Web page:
Local Economic and Employment Development (LEED Programme)

LEED FLASH January 2012




Enabling Local Green Growth

The transition to a green economy will not necessarily mean job losses, but there are some barriers that need to be overcome in order to ensure a successful transition. The need to align local and national strategies towards green growth, build strong partnerships, identify transferable skills, better target up-skilling programmes, support green entrepreneurship, and leverage the role of public authorities in supporting green growth activities are some of the recommendations emanating from a report just released by the LEED Programme, on Enabling Local Green Growth: Addressing Climate Change Effects on Employment and Local Development. The recommendations are illustrated by good practice models identified from across the globe. More...




27 February 2012 - OECD LEED- Cedefop Green Skills Forum (Paris)

The OECD LEED Programme and Cedefop are organising a joint Green Skills Forum to be held at OECD Headquarters in Paris on 27 February 2012. The forum aims to draw on lessons from work conducted by the OECD, Cedefop, and other organisations on the implications of the green economy for skills development and training policies. Deadline for registration: 15 February 2012. More...



20-21 March 2012 - Partnerships for youth - 8th Annual OECD LEED Forum on Partnerships and Local Governance (Berlin)

The transition from education to work is not easy for many young people, particularly when it comes to finding sustainable employment with progression opportunities. While many OECD countries have recently put in place new national programmes to support youth, they will be only effective if they are implemented in a coordinated way at local level. More...



OECD-EU Project on Self-Employment and Entrepreneurship in Europe

This three-year programme of co-operation between the European Commission and LEED Programme of the OECD is monitoring and reporting on the state, development and impact of entrepreneurial activity in Europe and related public policies and actions. More... 




Building quality jobs in the recovery (Dublin, 13-14 October)

The task of rebuilding employment and creating accessibility for all is not an easy one. During the period of strong economic growth and low unemployment, net wages and income actually stagnated for a large proportion of the population. In many prosperous regions, firms did not see sufficient incentives to invest in and better utilise the skills in their workforce. The quality of employment has become a neglected issue in some OECD countries.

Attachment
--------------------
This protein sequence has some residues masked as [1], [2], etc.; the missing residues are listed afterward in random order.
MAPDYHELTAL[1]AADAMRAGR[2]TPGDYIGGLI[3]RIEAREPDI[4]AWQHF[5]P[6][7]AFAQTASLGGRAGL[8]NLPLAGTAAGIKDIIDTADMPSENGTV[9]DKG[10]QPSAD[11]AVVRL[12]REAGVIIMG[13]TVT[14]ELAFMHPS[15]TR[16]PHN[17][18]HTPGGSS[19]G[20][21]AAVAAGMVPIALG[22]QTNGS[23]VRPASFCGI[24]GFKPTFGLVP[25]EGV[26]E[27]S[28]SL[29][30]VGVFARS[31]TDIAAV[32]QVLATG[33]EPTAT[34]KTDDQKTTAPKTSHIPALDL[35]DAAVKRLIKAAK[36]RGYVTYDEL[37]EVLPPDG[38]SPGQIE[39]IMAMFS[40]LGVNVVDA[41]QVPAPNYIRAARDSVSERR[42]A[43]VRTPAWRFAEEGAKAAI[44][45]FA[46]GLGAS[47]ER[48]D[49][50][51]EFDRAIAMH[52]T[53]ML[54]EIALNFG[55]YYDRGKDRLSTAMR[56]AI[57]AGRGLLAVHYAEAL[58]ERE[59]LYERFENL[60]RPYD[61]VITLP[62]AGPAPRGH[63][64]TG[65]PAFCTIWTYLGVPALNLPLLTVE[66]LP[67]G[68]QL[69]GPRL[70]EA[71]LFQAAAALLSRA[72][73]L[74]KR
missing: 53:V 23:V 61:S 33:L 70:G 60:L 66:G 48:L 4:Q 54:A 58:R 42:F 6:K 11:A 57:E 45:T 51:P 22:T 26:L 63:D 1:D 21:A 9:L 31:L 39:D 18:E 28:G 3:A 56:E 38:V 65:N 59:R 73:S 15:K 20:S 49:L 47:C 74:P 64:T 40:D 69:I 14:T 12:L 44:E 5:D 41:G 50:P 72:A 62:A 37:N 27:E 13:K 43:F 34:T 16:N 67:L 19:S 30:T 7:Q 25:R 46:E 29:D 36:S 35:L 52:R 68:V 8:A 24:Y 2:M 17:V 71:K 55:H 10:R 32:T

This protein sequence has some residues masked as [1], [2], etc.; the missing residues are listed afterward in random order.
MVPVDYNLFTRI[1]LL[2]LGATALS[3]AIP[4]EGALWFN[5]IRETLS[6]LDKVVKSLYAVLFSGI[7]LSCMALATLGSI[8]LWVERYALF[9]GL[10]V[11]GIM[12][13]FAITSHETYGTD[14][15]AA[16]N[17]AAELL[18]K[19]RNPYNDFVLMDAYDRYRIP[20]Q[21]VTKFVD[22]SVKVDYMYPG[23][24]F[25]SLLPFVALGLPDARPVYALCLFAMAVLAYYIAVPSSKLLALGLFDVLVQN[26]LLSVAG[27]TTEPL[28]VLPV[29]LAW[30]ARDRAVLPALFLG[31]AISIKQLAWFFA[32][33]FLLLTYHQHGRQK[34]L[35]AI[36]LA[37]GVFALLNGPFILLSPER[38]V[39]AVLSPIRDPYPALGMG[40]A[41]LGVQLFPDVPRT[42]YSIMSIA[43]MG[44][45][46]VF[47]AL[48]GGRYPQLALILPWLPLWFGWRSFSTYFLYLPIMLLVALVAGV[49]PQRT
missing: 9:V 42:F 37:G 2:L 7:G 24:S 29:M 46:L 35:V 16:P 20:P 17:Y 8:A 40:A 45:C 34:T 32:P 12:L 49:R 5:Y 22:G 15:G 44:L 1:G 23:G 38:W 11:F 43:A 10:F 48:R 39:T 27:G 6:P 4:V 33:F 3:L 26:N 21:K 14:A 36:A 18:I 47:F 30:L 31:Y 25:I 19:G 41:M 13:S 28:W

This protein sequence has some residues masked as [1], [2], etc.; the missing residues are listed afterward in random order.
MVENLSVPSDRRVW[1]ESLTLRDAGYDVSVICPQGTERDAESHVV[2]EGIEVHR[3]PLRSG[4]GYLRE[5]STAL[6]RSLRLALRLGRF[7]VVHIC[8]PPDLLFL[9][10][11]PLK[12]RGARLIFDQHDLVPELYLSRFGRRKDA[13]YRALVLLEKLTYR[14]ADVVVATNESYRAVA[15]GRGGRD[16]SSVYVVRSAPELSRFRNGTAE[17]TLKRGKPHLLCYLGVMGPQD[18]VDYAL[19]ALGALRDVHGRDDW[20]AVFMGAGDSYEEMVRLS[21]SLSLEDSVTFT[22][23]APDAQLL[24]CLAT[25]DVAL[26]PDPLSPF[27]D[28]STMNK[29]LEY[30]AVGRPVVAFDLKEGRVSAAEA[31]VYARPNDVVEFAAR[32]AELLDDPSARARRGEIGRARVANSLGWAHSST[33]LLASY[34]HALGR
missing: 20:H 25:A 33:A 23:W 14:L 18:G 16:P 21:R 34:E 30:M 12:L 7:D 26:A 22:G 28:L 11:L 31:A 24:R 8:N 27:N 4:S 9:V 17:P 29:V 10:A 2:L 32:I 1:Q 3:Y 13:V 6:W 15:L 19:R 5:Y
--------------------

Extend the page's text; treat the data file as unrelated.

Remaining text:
Some groups, such as youth and immigrants, have been particularly adversely affected and often require specialised support to get them back into work. While solutions have already been put in place to address urgent needs, new ways of working are required to create more sustainable and more equitable future employment. The conference brought together over 200 government officials, business representatives, local partnerships and social entrepreneurs to identify how labour market policy, skills development and training policies can contribute to job creation through co-ordination with local economic development. More... 



  A Local Approach for Local Jobs?
This papers argues that the local level is emerging as the key spatial dimension where EU development instruments apply and therefore a systemic local approach may be needed. More...
  Intellectual Assets and Innovation: The SME Dimension explores the relations between SME intellectual asset management, innovation and competitiveness in different national and sectoral contexts. More...
  Leveraging Training and Skills Development in SMEs
Recent additions including Turkey and the United Kingdom. More...
  Building Flexibility and Accountability Into Local Employment Services: Synthesis of OECD Studies in Belgium, Canada, Denmark and the Netherlands More...



Local Economy: The Journal of the Local Economy Policy Unit

Special Edition: Welfare Reform - an International Review

The intention is to publish a special edition on the broad theme of welfare reform. The theme aims to accommodate country-specific examples of welfare reform in addition to analyses and descriptions of particular labour market interventions that support the movement of individuals from unemployment or inactivity into work

The journal publishes three main types of articles:

  • Viewpoints: punchy, polemic, readable opinion pieces on up-to-date issues (2000 - 3000 words)
  • Features: peer-reviewed articles (up to 6000 words).
  • In Perspectives: edited (but not peer reviewed) collections of shorter pieces reflecting on current or recent practice; we particularly welcome contributions from practitioners in this section (2000-3000 words).

A guide for contributors is available on the publisher's website.

For further information and to submit papers, please contact lepule


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